"Which of you have done this?" I cried. "For false face must hide what the false heart doth show."
"Er, yes, I false-carded in hearts," admitted North, "but please don't get upset."
"Avaunt! And quit my sight!" I cried at Bianca's image on the Q, much to the consternation of the opponents, who thought I'd merely lost a finesse rather than having to look on that which might appal the devil.
Well, I eventually calmed down, but not so Malcolm & Donald who threw away 70 IMPs over the set. I heard them apologising to team mates.
"Sorry, I was quite distracted by that bloody man."
"What bloody man is that?" enquired Duncan.
I didn't hear the reply. We'd won, narrowly, and I consulted the draw to see who our next round opponents would be.
Two unknown clubs are playing. Apparently Birnam Wood is away to Dunsinane. Well, I can't see either of them giving us much trouble.
Letter to Aunt Agony
I spent a good 5 minutes thinking about this hand from the Shrewsbury Swiss Pairs. What's the best line?
It was game all, North led 9.
Yours, Jeffrey Allerton
If the hearts break you have 12 tricks on the lead, with some squeeze chances for the 13th. But consider: (a) The Q looks marked onside from the lead into your first bid suit. (b) If hearts don't break you need either 5 diamond tricks, the club finesse (which is surely wrong from the double), or a squeeze. If you run the diamond to hand, play hearts from the top finding they don't break, unblock K, and concede a heart to RHO, he can play a club through and the squeeze doesn't work. If on the other hand you rise with the K and set hearts up you will have a non-simultaneous double squeeze on the run of the hearts which works as long as RHO is guarding diamonds. (c) If hearts do break you have a double squeeze for an important overtrick. Really you want to cash A early on to clarify the position, but you can't do that if you run the diamond to hand.
So tempting as it is to run the diamond to hand, the best play is to rise with the K and play off the hearts, conceding one if necessary. Then unblock A, cross to dummy with a spade and run the hearts. playing for this 5-card end position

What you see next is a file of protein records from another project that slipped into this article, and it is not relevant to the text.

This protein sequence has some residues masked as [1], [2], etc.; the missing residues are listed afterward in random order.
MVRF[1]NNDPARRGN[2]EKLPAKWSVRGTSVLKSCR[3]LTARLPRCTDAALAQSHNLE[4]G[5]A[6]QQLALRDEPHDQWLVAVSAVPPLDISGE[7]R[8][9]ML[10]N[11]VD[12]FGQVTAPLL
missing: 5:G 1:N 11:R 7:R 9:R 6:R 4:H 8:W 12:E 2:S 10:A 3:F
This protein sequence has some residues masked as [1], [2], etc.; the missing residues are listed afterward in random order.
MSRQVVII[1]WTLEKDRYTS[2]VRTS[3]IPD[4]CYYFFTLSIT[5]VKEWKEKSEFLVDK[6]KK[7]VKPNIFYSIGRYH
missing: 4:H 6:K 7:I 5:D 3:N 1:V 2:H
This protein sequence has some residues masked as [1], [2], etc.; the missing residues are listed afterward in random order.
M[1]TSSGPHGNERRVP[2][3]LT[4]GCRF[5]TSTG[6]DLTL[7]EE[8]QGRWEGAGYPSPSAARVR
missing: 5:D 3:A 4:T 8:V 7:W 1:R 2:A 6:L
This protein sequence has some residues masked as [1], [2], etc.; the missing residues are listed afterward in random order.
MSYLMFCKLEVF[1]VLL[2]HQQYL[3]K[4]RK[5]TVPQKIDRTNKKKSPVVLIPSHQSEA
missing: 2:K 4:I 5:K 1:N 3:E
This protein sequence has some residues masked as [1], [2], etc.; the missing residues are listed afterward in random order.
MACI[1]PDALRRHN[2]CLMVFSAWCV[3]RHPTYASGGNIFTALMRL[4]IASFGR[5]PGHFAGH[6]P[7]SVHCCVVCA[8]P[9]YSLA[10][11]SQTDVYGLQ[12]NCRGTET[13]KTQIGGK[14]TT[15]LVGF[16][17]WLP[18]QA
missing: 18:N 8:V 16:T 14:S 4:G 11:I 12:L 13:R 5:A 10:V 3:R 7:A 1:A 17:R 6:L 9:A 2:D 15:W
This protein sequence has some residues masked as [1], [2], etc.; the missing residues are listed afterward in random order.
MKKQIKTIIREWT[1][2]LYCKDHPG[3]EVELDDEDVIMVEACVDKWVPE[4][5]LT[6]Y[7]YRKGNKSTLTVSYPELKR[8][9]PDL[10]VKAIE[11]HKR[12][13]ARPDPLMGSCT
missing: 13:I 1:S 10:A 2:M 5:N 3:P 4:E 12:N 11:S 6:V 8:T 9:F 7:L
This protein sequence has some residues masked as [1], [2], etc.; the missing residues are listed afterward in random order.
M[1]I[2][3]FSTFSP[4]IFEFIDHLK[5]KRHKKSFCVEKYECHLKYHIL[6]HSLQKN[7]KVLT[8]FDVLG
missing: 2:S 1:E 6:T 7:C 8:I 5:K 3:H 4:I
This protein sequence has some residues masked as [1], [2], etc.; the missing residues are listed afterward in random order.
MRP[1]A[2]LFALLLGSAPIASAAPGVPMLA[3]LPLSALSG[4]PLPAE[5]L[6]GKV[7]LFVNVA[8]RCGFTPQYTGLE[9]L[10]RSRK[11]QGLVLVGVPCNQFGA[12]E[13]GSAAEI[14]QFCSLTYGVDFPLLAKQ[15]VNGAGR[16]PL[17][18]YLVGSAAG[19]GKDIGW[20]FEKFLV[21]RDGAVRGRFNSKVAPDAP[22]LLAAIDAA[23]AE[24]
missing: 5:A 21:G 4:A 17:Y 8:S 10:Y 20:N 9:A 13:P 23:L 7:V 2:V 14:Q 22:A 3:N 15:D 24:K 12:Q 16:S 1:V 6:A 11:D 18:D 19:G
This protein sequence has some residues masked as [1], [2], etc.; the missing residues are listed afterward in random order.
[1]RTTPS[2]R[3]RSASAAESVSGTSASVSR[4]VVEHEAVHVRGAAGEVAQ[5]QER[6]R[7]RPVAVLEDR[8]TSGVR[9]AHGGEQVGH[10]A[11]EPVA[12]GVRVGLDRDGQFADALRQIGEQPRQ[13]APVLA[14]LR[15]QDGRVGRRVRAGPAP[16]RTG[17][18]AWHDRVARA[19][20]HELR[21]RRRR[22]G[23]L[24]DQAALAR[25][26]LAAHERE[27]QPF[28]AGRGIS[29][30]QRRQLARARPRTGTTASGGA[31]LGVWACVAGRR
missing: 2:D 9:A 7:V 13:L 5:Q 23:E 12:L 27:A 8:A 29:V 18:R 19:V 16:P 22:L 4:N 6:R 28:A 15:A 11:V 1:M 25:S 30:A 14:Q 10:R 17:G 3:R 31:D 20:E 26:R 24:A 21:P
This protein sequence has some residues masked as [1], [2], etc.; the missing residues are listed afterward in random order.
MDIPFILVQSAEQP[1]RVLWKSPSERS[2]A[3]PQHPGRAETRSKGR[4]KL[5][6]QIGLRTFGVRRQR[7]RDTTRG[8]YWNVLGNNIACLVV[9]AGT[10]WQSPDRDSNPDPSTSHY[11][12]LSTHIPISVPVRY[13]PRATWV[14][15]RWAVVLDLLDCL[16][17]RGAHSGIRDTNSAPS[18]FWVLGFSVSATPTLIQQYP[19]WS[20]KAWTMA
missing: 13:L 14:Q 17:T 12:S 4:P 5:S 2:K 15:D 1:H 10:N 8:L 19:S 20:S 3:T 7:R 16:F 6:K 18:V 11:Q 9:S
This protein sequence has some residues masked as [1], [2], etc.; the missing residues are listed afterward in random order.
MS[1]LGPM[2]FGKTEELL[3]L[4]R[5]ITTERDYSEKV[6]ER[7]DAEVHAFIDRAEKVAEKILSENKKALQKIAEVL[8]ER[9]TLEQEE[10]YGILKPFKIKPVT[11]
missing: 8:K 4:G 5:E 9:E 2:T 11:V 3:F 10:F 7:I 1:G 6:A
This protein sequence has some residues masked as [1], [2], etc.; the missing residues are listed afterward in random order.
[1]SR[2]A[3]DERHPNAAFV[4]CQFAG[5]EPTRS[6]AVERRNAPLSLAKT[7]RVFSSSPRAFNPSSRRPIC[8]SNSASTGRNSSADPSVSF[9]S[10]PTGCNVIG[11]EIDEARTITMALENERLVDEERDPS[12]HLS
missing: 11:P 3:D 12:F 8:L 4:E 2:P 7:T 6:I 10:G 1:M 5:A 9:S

If RHO discards a spade on the last heart you throw a diamond, and then take the diamond finesse to squeeze West in the blacks. If RHO discards a diamond, throw the Q and take a diamond finesse.
Yes, that's how I played it. On the last heart RHO discarded a diamond so I took a diamond finesse, but LHO had led from an initial holding of Q9 and I went two off. Dummy, my wife, fixed her steely eye on me and said "Perhaps you didn't notice you had 12 top tricks and an automatic squeeze for 13?" This brings me to my real question: do you think this constitutes grounds for a divorce?
Yours, a Worried Husband.
Do you believe in the supernatural?
We've all heard tales of the Rueful Rabbit and his guardian angel. It occurs to me that not all ethereal kibitzers are so benign. I've suspected for a while but it came to a head in last nights pairs.
2 was opened on my left and partner doubled. After a slightly optimistic slam try I found myself in 5 by West.
LHO played A and another spade. I cashed A and the J appeared on my left. I played a to the 9 LHO throwing a spade (restricted choice, chances of KJ doubleton etc). I crossed to dummy with J and played another heart, RHO put paid to my endplay chances by going up with K and playing 10 to the Q (otherwise I win Q and play on diamonds) . Delaying my decision in clubs I played off some top diamonds - an interesting thing happened - LHO showed out on the third round. LHO has thrown just one club, all other discards have been spades.
It was at this stage that disaster struck. I know that the possible shapes for LHO are 6-1-2-4 or 5-1-2-5. I also know that where LHO is 55 in the black suits playing KC followed by 10 is a 100% play, where LHO is 6-4 in the black suits its still 2-1 on. It's also unusual for LHO not to be throwing losing clubs with a fistful of winning spades. I knew the right play, I paused to double check my counting and smoothly played a club to the ace and ran the jack.